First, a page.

Image Courtesy of Netflix

The film’s first half is magical, both narratively and cinematically with Stone capturing the awe, wonder, and mystery of such a magnificent discovery. Through his story and his camera, Stone introduces us to his characters and builds our anticipation for what waits to be unearthed. There’s an almost Malickian beauty to how cinematographer Mike Eley shoots these early scenes. The fluidity of his camera movements, the striking angles, the way nature is admired through his lens – its absolutely gorgeous filmmaking.

The story gets off on a similarly impressive foot. Mulligan plays Edith Pretty, a widow who owns the estate where the burial grounds lay. Mulligan breathes elegance into her character, but there is also an unmistakable sadness that Edith works to hide from her precocious young son Robert (Archie Barnes). It’s this sadness and grief that drives her interest in what lies underneath the ancient mounds on her property. So she hires a local excavator Basil Brown (Fiennes) to handle the dig. He’s an odd but capable sort – a kind man who has buried sorrows of his own.

Unfortunately the story loses some of its zest in the second half when the head of the British Museum (Ken Stott) arrives with his entourage. This leads to wrangling between museums, each trying to convince Edith that they are better suited to house something of such cultural and historical value. This also introduces Peggy (Lily James), a young archaeologist whose cold and indifferent husband clearly has eyes for another. It’s yet another good performance from James who sadly ends up with a character trapped in the more unimaginative machinations of the plot. This ultimately leads to an undercooked and completely telegraphed romance that feels more convenient than natural.


Image Courtesy of Netflix

Strangely even the camerawork is more subdued in the second half, losing much of its artful style and creativity. It still looks good but hardly as eye-popping as in the earlier scenes. While the shift in focus isn’t nearly as absorbing, Stone keeps his audience attached through the performances and with some thoughtful subtext about the coming war. Airplanes overhead, a passing truck full of soldiers, brief audio from a radio broadcast – it all points to what’s boiling on the world stage. And those subtle (and sometimes not-so-subtle) reminders bring an alluring stillness to the film as the characters (and the audience) grasp the significance of their archeological discovery while slowly facing the reality that their nation is about to be thrust into war.

It’s hard to put into words both the love and frustration I have for “The Dig”. I was enraptured by the first 45 minutes or so – caught up in it’s mystery, its beauty, the period detail, and sweeping visuals. I loved Stefan Gregory’s graceful score which oscillates between vibrant piano chords and more soulful aching strings. And I loved Mulligan and Fiennes, both their characters and their performances. But the movie loses its footing once the fiction begins overshadowing the facts and it dives into a much less interesting and lesser developed side-story. As it is, I quite like “The Dig” even as I find myself longing for what it could have been. “The Dig” premieres January 29th on Netflix.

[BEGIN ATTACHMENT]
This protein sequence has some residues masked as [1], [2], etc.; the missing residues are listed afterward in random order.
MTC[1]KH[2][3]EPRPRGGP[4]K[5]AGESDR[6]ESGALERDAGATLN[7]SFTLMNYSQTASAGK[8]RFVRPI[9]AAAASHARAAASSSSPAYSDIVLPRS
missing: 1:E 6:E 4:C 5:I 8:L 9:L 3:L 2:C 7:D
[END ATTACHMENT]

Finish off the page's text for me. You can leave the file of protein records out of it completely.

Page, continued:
REVIEW: “The Decline” (2020)


Netflix continues the trend of adding international flavor to its movie portfolio with the French-Canadian action-thriller “The Decline”, the feature film debut for director Patrice Laliberté. He crafts a smart and competently made picture that may not have a big blow-you-away element that sets it apart, but it does manage to keep you locked in from start to finish.

The film opens with Antoine (Guillaume Laurin) leading his wife and daughter in a late-night emergency evacuation drill. This first scene hints at a pre-dystopian setting but it’s actually set in modern day Quebec. Antoine is convinced an environmental catastrophe is imminent so he leads his family in survival preparation. That includes watching YouTube videos of a middle-aged survival expert named Alain (Réal Bossé) who teaches things like storing food rations and other basic end-of-the-world stuff.


Photo Courtesy of Netflix

Thanks to a last-minute cancellation Antoine gets a coveted spot at Alain’s survivalist training camp. Over several days Alain will teach Antoine and five other survivalists the need-to-know essentials of self-sustainability once society inevitably crumbles. His exercises include planting crops, hunting, firearm training and (gulp) pipe bomb making. It all takes place around Alain’s isolated compound deep within his 500 acres of snowy wooded property.

Antoine and his fellow trainees get along great and all bring with them their own paranoia of choice – an economic collapse, environmental disaster, foreign invasion, (yikes) a global pandemic. They’re all pretty inconsequential because the movie doesn’t have much to say about any of it. Instead it’s much more interested in human nature and the qualities inside of us that we can’t isolate from. This comes vividly (and violently) into focus when a training drill goes terribly wrong leaving one person dead and two camps of thought on how to deal with it.

Jusqu'au Declin

Photo Courtesy of Netflix

The second half of the lean 83-minute runtime is pure survival thriller territory with two sides squaring off across the threatening snowscape. Outside of Alain and Antoine, few of characters have much to offer. An ex-soldier named Rachel (Marie-Evelyne Lessard) is interesting and the unhinged militant David (Marc Beaupré) offers some wild-eyed menace. The others get a bit lost in the second-half chaos. But director Laliberté keeps us glued to the screen by ratcheting up the tension and making great use of his snowy setting.

An ambiguous title like “The Decline” may leave you wondering what to expect. The story (written by the trio of Laliberté, Charles Dionne, and Nicholas Krief) doesn’t offer much clarity. Instead the film uses its small sample-size of humanity to show that we can’t isolate ourselves from what’s inside of us. And what’s buried inside is often pretty ugly. All of that is wrapped inside of a compelling idea which turns into a fairly stock thriller. “The Decline” is now streaming on Netflix.